UNIDENTIFIED FEMALE: Jeb Bush ran Florida. Marco Rubio -- finish the sentence.

RICK SANTORUM (R), PRESIDENTIAL CANDIDATE: Well, I would just say the this is a guy who's been able to, number one -- the bottom line is, he didn't get accomplishments done, and neither did President Obama.

BASH: Rubio is taking a lot of incoming. The publisher of New Hampshire's conservative "Union Leader," who endorsed Christie, wrote: "Young Rubio must make New Hampshire a bunch of rubes. He hasn't spent much time here, but is trying to sell himself with TV ads as someone who can go to Washington to clean up the Washington mess."

Meanwhile, Ben Carson won't let up on Ted Cruz for what Carson aides call dirty tricks Iowa night, sending this e-mail erroneously suggesting Carson may drop out. Cruz has apologized, but Carson isn't satisfied, telling BuzzFeed: "Not to take corrective action is tacitly saying it's OK or sort of like, as Hillary Clinton said after Benghazi, what difference does it make?"

Carson said it doesn't rise to the level of Benghazi, but -- quote -- "I'm saying it's the same kind of attitude."

(END VIDEOTAPE)

BASH: And Carson is really trying to capitalize on all of that and he is trying to raise money off of it. He even on his Web site, which is pretty popular, especially among his supporters, put up a voice-mail that apparently came from Cruz headquarters to captain of precincts in Iowa saying that he was suspending campaigning, clever language there.

But, Jake, we expect that he was expected to be back on the campaign trail today right where you are in New Hampshire, where the latest poll shows him at just 2 percent -- Jake.

[16:05:02]

TAPPER: All right, Dana Bash, thanks so much. We will hear more from Barbara Bush later this hour.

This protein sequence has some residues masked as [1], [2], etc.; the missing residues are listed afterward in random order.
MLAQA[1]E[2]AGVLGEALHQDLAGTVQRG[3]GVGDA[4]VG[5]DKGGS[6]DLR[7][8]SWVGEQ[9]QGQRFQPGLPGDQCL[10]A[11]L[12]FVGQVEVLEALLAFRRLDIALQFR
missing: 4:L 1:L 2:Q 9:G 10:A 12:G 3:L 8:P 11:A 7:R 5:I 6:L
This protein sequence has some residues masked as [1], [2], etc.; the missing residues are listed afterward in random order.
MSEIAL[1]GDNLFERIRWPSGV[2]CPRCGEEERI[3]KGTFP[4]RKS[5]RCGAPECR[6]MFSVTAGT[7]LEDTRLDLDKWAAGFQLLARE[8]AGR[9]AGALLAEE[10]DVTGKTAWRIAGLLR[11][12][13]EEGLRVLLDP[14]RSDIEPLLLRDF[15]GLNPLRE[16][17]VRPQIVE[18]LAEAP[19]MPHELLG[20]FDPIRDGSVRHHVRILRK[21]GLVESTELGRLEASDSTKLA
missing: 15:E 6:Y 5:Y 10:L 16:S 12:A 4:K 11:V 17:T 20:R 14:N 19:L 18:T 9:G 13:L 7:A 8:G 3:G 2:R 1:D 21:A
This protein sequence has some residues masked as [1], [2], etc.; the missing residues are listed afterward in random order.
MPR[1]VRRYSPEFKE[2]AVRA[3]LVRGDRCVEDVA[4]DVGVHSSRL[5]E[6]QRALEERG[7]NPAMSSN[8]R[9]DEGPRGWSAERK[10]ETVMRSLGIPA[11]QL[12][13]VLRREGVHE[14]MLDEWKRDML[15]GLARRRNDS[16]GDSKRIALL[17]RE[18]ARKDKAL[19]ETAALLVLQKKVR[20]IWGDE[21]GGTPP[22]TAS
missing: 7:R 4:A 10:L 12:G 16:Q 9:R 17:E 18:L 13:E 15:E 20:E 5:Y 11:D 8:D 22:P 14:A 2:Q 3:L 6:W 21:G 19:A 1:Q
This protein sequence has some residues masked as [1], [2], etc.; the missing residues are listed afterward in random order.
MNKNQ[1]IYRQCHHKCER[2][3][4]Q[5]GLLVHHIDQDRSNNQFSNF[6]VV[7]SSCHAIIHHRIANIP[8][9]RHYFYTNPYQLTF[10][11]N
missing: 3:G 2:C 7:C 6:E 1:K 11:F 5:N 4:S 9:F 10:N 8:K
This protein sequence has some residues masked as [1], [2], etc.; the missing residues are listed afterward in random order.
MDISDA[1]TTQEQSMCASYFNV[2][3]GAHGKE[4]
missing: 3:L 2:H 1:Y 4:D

But joining me now is Katrina Pierson. She's the national spokesperson for the Trump campaign.

Katrina, thanks so much for joining us.

Two days ago, Donald Trump accused Senator Cruz of stealing the Iowa caucus, even threatening to sue. And now he told Anderson Cooper he doesn't care about that anymore. Does he really not care about it anymore or is he worried that talking about the issue could make him look like a sore loser and hurt him with voters?

KATRINA PIERSON, TRUMP CAMPAIGN SPOKESPERSON: Well, Jake, I think everyone agrees there was some shenanigans going on in Iowa. And, of course, he cares about it. He's just not going focus on it.

I think bringing attention to it like Mr. Trump and Ben Carson have done, I it really raised the eyebrows at how the Cruz campaign is conducting itself. You can't run a campaign calling yourself the most honest person with all the integrity and then do things like this. I think now that it's out in the open and everyone knows what happened, it's time to move on.

TAPPER: Mr. Trump was forced to cancel a campaign event here in New Hampshire today because of the snow.

He, of course, flew home last night in his private jet so he could sleep in his own bed, and he risked missing a full day of campaigning right before the primary. He could have just stayed in New Hampshire overnight. I stayed at the Hanover Inn last night. It was lovely. Can you explain to the voters why he so seldom spends a night on the road?

Isn't staying in a state one of the great ways to meet actual voters?

PIERSON: Well, he actually had a campaign event. It wasn't the fact that he wanted to go home. And I will also say that it has been rescheduled to Monday, so it's not being skipped.

Mr. Trump has been in the state for quite some time. He's been there this week. He's going to be right back there tomorrow and he's going to stay through Tuesday. So it's not that Mr. Trump is skipping. It's just when there's 10 inches of snow on the ground and you can't get in, I think it's best for everyone's safety to just reschedule it. Don't you think so?